THE ELECTRIC AGE
If you are a fan of most of the big name metal bands and have been for 20+ years as so many of us have been, then you have really lived through ebbs and flows in their careers. For most of them, they are simply not as good as they once were. Sure, we still like what they do and support it, but let’s be honest about it. We do so out of respect for the past brilliance, and not because today’s stuff is of the same caliber. Pick a band – Metallica, Slayer, Megadeth, Anthrax, Exodus, Testament – some have put out strong releases, but can you say that their career in the last 15 years has been as strong as the first 10-15? Probably not. In my eyes, only one band of that ilk can say they are as strong, and I would argue they are stronger. That band is Overkill. While every album hasn’t been a home run (IMMORTALIS was kind of lacking), it’s pretty hard to argue that albums like FROM THE UNDERGROUND AND BELOW, IRONBOUND and NECROSHINE aren’t as strong or stronger than the classics like TAKING OVER or UNDER THE INFLUENCE.
Modern Day Escape
UNDER THE GUN
With so much focus on the current demise of hard rock and heavy metal today (and yes, this focus is justified for the most part), it seems that people are missing a lot of bands that are creating quality music these days. How could you not? It's easy to become very disenfranchised with an entire genre of music when it's flagship band is an uncreative band like Nickelback. Still, there are bands that are creating highly interesting, powerful hard rock that should be getting a lot more attention. One such band is Modern Day Escape. While the band seemed to find their audience with well conceived videos and decent songs with their last effort, HOUSE OF RATS, they have clearly defined their sound while stepping up their song and lyric writing with their latest, UNDER THE GUN. In all avenues, UNDER THE GUN features a tighter, more cohesive Modern Day Escape than we saw previously.
Some albums are just meant to be kept for personal use. I can always appreciate when a band wants to branch out and try something different. Sometimes, it’s a cool little gem for fans. As an example, I very much like Aerosmith’s HONKIN’ ON BOBO release where they stretched themselves by doing an album of Blues sub-standards. The obvious marker for a successful stretch outward would be Tesla’s FIVE MAN ACOUSTICAL JAM. The difference between those bands and a band like Ektomorf is pretty clear though. Those bands had an established audience. Maybe they do somewhere else, but Ektomorf doesn’t mean a whole lot to metal audiences here in the States. I like them a lot, personally, but I’m one person. In fact, the sad truth is that if you played a single song frrom Ektomorf’s back catalog for most fans, they would think it’s Soulfly.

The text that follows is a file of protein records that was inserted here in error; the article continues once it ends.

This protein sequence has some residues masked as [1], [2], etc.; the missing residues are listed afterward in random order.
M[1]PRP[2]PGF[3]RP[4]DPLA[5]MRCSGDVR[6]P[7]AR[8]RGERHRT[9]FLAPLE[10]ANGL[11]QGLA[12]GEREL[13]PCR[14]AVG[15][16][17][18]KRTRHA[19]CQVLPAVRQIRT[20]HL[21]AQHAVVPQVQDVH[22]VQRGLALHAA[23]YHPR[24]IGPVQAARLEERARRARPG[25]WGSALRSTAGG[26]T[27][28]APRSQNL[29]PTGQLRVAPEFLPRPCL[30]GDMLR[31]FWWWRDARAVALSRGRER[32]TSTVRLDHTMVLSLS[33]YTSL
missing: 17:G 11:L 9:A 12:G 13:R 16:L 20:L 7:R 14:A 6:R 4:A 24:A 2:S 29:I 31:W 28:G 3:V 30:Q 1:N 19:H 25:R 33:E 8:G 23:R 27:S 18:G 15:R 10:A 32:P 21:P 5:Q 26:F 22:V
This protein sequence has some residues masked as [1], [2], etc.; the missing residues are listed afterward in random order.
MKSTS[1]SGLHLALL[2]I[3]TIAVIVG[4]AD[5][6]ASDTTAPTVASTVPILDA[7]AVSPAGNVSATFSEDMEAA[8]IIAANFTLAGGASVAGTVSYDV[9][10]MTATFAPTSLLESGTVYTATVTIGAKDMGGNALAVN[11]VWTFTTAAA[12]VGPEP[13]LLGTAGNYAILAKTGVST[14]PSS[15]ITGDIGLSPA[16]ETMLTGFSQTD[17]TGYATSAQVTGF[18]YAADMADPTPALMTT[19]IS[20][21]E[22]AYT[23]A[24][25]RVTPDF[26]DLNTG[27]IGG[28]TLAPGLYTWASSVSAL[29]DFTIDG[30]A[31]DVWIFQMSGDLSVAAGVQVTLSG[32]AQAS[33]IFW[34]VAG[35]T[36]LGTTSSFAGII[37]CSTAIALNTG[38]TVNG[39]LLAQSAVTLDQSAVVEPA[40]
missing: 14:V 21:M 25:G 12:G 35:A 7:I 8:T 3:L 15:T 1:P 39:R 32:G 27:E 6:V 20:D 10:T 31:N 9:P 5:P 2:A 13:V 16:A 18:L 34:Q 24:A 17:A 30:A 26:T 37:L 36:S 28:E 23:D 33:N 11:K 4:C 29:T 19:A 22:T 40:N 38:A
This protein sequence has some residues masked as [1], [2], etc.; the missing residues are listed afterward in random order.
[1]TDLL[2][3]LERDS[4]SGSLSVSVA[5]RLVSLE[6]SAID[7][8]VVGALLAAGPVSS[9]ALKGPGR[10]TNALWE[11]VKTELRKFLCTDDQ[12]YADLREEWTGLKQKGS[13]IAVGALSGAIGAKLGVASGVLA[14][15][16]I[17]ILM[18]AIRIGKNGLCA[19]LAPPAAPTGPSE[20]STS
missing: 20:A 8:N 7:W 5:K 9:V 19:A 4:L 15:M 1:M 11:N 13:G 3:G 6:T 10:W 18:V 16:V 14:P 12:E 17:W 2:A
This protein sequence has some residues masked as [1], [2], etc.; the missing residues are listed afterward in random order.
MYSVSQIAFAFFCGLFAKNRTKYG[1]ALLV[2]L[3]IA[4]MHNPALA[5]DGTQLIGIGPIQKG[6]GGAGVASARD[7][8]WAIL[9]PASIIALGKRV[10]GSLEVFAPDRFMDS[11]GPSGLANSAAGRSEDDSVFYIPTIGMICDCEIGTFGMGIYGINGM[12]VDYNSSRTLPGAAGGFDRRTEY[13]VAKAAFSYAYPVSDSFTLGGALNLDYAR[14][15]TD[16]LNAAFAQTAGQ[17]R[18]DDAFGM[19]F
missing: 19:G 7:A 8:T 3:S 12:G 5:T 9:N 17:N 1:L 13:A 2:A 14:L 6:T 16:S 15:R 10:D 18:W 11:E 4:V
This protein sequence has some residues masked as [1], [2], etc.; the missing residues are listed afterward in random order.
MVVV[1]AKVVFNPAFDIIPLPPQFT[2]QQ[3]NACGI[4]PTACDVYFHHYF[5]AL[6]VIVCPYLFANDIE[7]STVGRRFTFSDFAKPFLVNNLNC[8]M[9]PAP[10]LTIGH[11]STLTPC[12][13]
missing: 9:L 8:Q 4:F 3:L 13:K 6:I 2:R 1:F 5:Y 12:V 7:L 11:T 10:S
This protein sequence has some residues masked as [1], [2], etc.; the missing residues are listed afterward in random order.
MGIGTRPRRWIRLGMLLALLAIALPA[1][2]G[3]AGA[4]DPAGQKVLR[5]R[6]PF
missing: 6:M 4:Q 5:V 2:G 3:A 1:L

LIVE AT THE US FESTIVAL 1983
The death of Kevin Dubrow a few years ago really put an explanation point on the hair band era. There’s really no doubt at all that Quiet Riot’s METAL HEALTH was the starting point to a decade of glitz rock and metal like none that’s been seen before or since. Dubrow’s death kind of put the final dagger in that genre once and for all, given that he was the face of this style’s initial rise to prominence. To many, the US Festival was the official launching point for this style of music, with both Motley Crue and Quiet Riot becoming huge largely due to their performances here.
Mike Portnoy sure did torch his career in short order, didn’t he? In the span of a year, he went from one of the most loved and respected musicians in the world to a punching bag amongst metal fans. The whole drama with quitting Dream Theater, joining Avenged Sevenfold, being thrown out of Avenged Sevenfold, then being blocked from rejoining Dream Theater was somewhat amusing to watch in a sad sort of way. In the wake of all this, Portnoy was left without a band and had to create a new one. Adrenaline Mob is that band.
THE FATAL FEAST
There are some bands that put out releases and you really, really know exactly what you can expect before ever playing a single note of one of their songs. Municipal Waste are one of those bands. Like all of their previous work, their Slayer meets early Anthrax approach to thrash hits you in the face with short blasts of aggression that leave you worn out after a full listen. Their lyrical outpouring pretty much stays the course as well; a litany of songs about horror, gore, and…well, sickness. These guys clearly don’t take themselves overly seriously, as is evidenced by songs like “Covered In Sick – The Barfer”.